Students use Concurrent Engineering to design a Moon mission with impact!
As Earth’s natural satellite, the Moon is a well-studied celestial object. However, many secrets remain, and unmanned probes are an excellent way of continuing our investigations. This was the theme of ESA Academy’s latest Concurrent Engineering Workshop, held from 20 – 23 February 2018.
Hosted at ESA Academy’s Training and Learning Centre, ESA-ESEC, Belgium, and attended by 22 university students from 12 different ESA Member and Associate States, this Workshop sought to give participants an intensive introduction to the Concurrent Engineering design method. On-hand to assist were two System Engineers from ESA’s Systems and Concurrent Engineering section at ESTEC.
The Workshop began with an introduction to Concurrent Engineering and the Academy’s Concurrent Design Facility (CDF). Then there were exercises for students to familiarise themselves with the Open Concurrent Design Tool (OCDT), which is the actual tool used by ESA in professional CDF studies. Once the participants had demonstrated an understanding of the core concepts, their mission was revealed: use Concurrent Engineering to design a mission to the Moon! . The mission involves a stack of two micro satellites that shall reach the Moon and separate before arrival.
The LUNar CrasH mission – or LUNCH for short – had an ambitious goal: observe the crater, scan for water particles and ejecta plume generated by crashing an impactor into the surface of the MoonTo achieve this, the students needed to design an impactor and an observer. As an additional challenge, the observer would then be tasked with crash-landing on the surface, but also with continuing its observation after impacting with the Moon itself. A difficult task indeed!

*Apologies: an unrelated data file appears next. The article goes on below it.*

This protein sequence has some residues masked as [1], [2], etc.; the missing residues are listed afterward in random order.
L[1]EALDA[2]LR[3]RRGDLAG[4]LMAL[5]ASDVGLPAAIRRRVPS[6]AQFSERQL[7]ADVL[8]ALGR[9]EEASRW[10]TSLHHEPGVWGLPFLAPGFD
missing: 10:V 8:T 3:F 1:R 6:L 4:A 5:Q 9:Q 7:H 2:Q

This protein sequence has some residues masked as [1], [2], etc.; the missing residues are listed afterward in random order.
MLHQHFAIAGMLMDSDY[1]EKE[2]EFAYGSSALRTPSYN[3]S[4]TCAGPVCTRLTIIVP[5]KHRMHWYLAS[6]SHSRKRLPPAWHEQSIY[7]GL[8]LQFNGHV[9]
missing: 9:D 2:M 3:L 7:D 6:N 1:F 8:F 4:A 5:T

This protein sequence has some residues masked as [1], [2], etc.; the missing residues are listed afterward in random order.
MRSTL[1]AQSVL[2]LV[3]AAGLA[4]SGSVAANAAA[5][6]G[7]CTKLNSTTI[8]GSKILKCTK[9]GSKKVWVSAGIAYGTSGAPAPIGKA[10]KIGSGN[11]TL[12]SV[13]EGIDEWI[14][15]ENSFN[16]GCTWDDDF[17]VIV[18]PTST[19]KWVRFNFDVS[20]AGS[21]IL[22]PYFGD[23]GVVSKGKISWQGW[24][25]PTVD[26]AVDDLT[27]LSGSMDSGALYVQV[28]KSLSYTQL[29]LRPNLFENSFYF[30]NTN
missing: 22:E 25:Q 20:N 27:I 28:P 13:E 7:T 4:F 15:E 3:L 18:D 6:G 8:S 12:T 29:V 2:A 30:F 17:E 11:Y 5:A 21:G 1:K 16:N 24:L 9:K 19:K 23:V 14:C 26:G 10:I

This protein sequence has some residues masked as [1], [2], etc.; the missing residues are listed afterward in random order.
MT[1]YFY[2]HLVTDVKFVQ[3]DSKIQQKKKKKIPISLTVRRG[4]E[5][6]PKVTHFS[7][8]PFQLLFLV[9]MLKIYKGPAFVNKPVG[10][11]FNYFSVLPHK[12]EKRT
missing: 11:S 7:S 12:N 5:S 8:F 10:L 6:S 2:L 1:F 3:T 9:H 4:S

A British student from the University of Surrey explained, “The Workshop was an amazing opportunity to gain experience in a realistic, multi-disciplinary and multi-lingual environment. It's amazing how much you can achieve with the right support and direction!”
The students were divided into teams to cover the different subsystems:
- Structure & Mechanisms
- Mission Analysis
- Attitude and Orbit Control Subsystem (AOCS)
- Optics & Sensors
- Communication & Data Handling
On the Workshop’s second day the students started their task in earnest. Each team began designing their subsystems, defining their concept of operation and making simulations. Their first iteration was a good attempt, but the design required further refinement in order to meet the mission. Undeterred, the students spent their remaining days refining and improving, until they finally froze their design.
“In my opinion the best part was looking at our project growing up as the time was passing, and realising at the end what an amazing job a group of people can achieve working truly together,” said an Italian student from the University of Bologna.
Then came the test: presenting their subsystem designs to the ESA experts. Despite the many challenges, the students did a sterling job and produced the design for a feasible mission! The students were happy with the result, and the experts were suitably impressed.
When not busily working on LUNCH, the students has a chance to play the EcoDesign game, which is based on the environmental impacts of a space mission. They also visited ESEC and the PROBA Operations Room.
A Canadian student from the University of Bremen summed up the experience: “The Concurrent Engineering workshop taught me that the key to achieving a design for a successful mission was 20% about having an expertise in the field and 80% about teamwork. Only a solution that works for all subsystems will ultimately work as a whole. I loved the diversity of the participants and the openness of our experts. We shared a wide range of technical backgrounds and tried to build on our strengths to reach the mission's objectives. I look forward to participating in future ESA Academy workshops and will definitely encourage my peers to do the same. It has been truly an educational and rewarding experience.”
- For more information about ESA Academy events, please click here.
- Contact e-mail: esa.academy @ esa.int